What happened to Democratic Virginia state Sen. Creigh Deeds last November rattled the political world.
Deeds, who was the Democratic nominee for governor of Virginia in 2009, was stabbed multiple times in the head and chest by his 24-year-old son Gus. Gus then committed suicide outside the family’s rural Virginia home. For the last three years of his life, Gus Deeds struggled with bipolar disorder. Today, it’s mental illness – preventing future tragedies and destigmatizing these diseases – that drives Creigh Deeds.
“Events last fall took my son, but I survived,” Deeds said, as he spoke before C-SPAN cameras Monday at the National Press Club. “I hope the results of my survival is that my son is remembered for his living and not for his dying.” added Deeds, whose face was left scarred by his son’s attack. He recalled his son as a sweet, gifted individual, not a monster.
“In every sense of the word, my son was my hero,” Deeds said. He remembered a boy who was so smart he “didn’t grow into his brain,” a child that could read simple books at age 3 and learned to play the drums, harmonica, piano, guitar, banjo, fiddle and mandoline. A child who learned Spanish – the different Latin American dialects and all – and who, as a young man, studied Arabic and Cantonese. “And he was the valedictorian of his class,” Deeds said. “He was handsome and witty, he had it all going for him.”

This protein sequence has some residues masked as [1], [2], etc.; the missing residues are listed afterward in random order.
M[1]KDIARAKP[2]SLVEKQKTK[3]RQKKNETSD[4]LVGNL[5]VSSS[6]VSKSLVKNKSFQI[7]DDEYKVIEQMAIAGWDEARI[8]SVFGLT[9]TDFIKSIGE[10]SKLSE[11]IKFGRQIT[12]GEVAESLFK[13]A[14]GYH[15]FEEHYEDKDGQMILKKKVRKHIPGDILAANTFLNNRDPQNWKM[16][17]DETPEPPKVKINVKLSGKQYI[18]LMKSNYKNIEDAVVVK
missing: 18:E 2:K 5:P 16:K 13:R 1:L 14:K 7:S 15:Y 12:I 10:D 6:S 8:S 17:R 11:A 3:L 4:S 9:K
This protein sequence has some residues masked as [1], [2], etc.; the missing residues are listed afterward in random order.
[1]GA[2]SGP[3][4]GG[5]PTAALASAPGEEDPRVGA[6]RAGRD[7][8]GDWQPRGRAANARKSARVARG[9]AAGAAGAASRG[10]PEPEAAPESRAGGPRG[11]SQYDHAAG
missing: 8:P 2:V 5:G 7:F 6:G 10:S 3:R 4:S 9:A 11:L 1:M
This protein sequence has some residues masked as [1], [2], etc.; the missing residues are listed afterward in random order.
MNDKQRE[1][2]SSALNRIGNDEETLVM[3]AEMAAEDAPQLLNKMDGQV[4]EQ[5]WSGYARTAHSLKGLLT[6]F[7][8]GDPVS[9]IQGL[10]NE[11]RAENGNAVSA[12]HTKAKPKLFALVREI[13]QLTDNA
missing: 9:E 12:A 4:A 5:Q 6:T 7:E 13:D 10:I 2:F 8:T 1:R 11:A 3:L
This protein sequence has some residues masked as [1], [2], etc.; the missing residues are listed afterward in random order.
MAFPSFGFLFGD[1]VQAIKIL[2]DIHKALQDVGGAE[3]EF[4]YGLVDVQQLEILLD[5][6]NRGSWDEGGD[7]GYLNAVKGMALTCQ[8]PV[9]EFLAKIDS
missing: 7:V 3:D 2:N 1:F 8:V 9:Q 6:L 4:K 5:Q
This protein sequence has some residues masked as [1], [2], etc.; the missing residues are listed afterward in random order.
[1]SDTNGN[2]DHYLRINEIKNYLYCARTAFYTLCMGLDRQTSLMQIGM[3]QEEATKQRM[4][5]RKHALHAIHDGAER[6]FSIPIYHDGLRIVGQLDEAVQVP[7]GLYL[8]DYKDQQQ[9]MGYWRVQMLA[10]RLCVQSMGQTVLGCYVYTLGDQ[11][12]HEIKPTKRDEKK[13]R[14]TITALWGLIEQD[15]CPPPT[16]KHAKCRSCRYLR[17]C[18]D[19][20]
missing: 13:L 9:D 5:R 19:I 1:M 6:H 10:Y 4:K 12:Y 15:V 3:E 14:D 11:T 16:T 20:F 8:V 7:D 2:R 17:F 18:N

But like with many mental illnesses, Deeds’ son started showing signs of problems around age 21. Gus Deeds bounced between living with his parents, who by this time had split up. He left William & Mary and had trouble holding down a job.
“My brilliant valedictory son was a dishwasher,” Deeds said.
Gus Deeds was hospitalized twice, but the only diagnosis that Creigh Deeds could get (because his son was over 18) was that Gus was “somewhat bipolar” and to be treated with medication. Gus got better, but then he got worse. “Sometime in the springtime of 2013, Gus stopped taking his medicine,” Deeds said. “As parents we continued to believe we could get our son back.”
Creigh Deeds wouldn’t talk about what happened over those two days in November.
He did speak about how a magistrate couldn’t issue a temporary detention order to someone experiencing a mental health crisis unless a bed in a facility was located. Gus Deeds was released after authorities said they couldn't find a bed for him within the six hours allotted by law.
“That makes absolutely no sense,” Deeds said. “An emergency room cannot turn away a person in cardiac arrest because the ER is full, a police officer does not wait to arrest a murder suspect or a bank robber if no jail space is identified.”
When Deeds returned to work, which was not an easy feat, he set to work on new legislation that would give similar scenarios the gift of more time. “I could either be lost in my grief or I could act – I chose to act,” Deeds said. The bill that eventually passed both the House and Senate in the General Assembly upped the amount of time from six hours to 12 and, if beds aren't found, state hospitals will have to admit patients after eight hours.
“Nobody lost sight of our incredible needs in the area of mental health," Deeds said. "Not this session, when I was there everyday with scars and tears."